The coordinates given for the position of HMS "Hampshire" had to be corrected in a subsequent order in 2003.cite web |title=The Protection of Military Remains Act 1986 (Designation of Vessels and Controlled Sites) (Amendment) Order 2003 | publisher=Office of Public Sector Information | url= | accessdate=2008-07-21]

econd tranche including Battle of Jutland wrecks

On 31 May 2006, the 90th anniversary of the Battle of Jutland, it was announced that the remains of the fourteen UK ships lost in that battle were being designated as protected places.cite web |title=New Protection Announced For Jutland Wrecks | work=Defence News website | publisher= Ministry of Defence | url= | accessdate=2006-10-06] [cite web |title=Jutland Commemorated 90 years on | publisher=BBC News | url= | accessdate=2006-10-06] The 'second tranche' came into force on 1 November 2006. This revoked the first tranche, but re-designated the wrecks and added a further 29 protected places and 1 controlled site (the UB-81). HMS "Sheffield" was one of the protected places added. At around the same time, the Falkland Islands issued an order under the Falkland Islands Protection of Wrecks Ordnance 1977 designating HMS "Coventry" as a restricted area. [Protection of Wrecks (Designation) Order 2006 (no. 24) 23 October 2006 (Falkland Islands)]

The "Storaa" judgment and third tranche

The SS "Storaa" was a merchant vessel sunk by a German torpedo on 3 November 1943 while she was part of a military convoy. Those who died included Royal Navy personnel, as well as merchant seamen.cite web |title= THE QUEEN ON THE APPLICATION OF (1) ROSEMARY FOGG (2) VALERIE LEDGARD Claimants and THE SECRETARY OF STATE FOR DEFENCE, Case No: CO/132/2005 Neutral Citation Number: 2005 EWHC 2888 (Admin) | work=Richard | url=
| accessdate=2006-10-12
In the transcript, the Judge, Mr Justice Newman, identifies the uncontested facts of the history of the SS Storaa.]

Rosemary Fogg and Valerie Ledgard (the claimants), the daughters of one of the men who died, Petty Officer James Varndell RN requested that the Ministry of Defence designate the wreck. When the Ministry of Defence refused on the grounds that this was a merchant ship and therefore not eligible for designation, the claimants launched a judicial appeal, supported by Peter Marsden (a local historian and maritime archaeologist) and the Merchant Navy Association. [cite web |title= Legal Fight to Protect Grave of Wartime Seamen | work=The Guardian |date=15 November 2003 | url=| accessdate=2008-08-08] The High Court judge, Mr Justice Newmann decided in their favour of the claimants on 13 December 2005. The Ministry of Defence appealed, but on 5 October 2006, the Appeal Court upheld the High Court decision. The court ruled that the act could apply to merchant vessels and that the Secretary of State for Defence was therefore required to reconsider whether or not the "Storaa" should be designated under the act. Note that the judgement did not guarantee that the wreck would be designated, only that it was eligible for consideration. However, the wreck was subsequently designated in 2008.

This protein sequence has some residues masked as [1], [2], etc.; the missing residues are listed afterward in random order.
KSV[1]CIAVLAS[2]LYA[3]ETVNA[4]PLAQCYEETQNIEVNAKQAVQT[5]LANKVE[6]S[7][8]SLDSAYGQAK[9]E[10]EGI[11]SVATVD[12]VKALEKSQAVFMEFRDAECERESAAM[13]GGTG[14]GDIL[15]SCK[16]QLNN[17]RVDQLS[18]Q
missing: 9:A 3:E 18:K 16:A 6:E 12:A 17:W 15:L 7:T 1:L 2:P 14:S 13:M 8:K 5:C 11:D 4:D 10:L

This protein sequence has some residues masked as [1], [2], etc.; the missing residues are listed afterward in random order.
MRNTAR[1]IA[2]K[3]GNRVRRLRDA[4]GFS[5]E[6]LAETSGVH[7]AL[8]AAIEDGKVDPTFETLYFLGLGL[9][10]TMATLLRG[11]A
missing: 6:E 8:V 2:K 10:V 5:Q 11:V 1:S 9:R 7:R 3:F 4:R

The third tranche came into force on 1 May 2008, revoking the 2006 order, but re-designating the wrecks and adding 10 more vessels designated as protected places.cite web |title=Ten military shipwrecks protected as final resting places | work=Ministry of Defence - Defence News | publisher=Ministry of Defence|url= | accessdate=2008-07-21] These included the first merchant ships to be protected, SS "Storaa" and "Atlantic Conveyor", which had been requisitioned to serve as a transport ship in the Falklands War.

List of designations under the Act

All of the wrecks designated under the act are designated under the 2008 order since this revoked the previous order. Information about the wrecks can be found in the announcement for the year that they designated (2002, 2006, or 2008). HMS "Ardent", HMS "Antelope" and HMS "Coventry" which were sunk in the Falklands War are not protected under this act, but are protected under the Falkland Islands Protection of Wrecks Ordnance 1977.

ee also

* Aviation archaeology
* Maritime archaeology
* Archaeology of shipwrecks
* Wreck diving
* List of shipwrecks
* Protection of Wrecks Act
* Battle of Jutland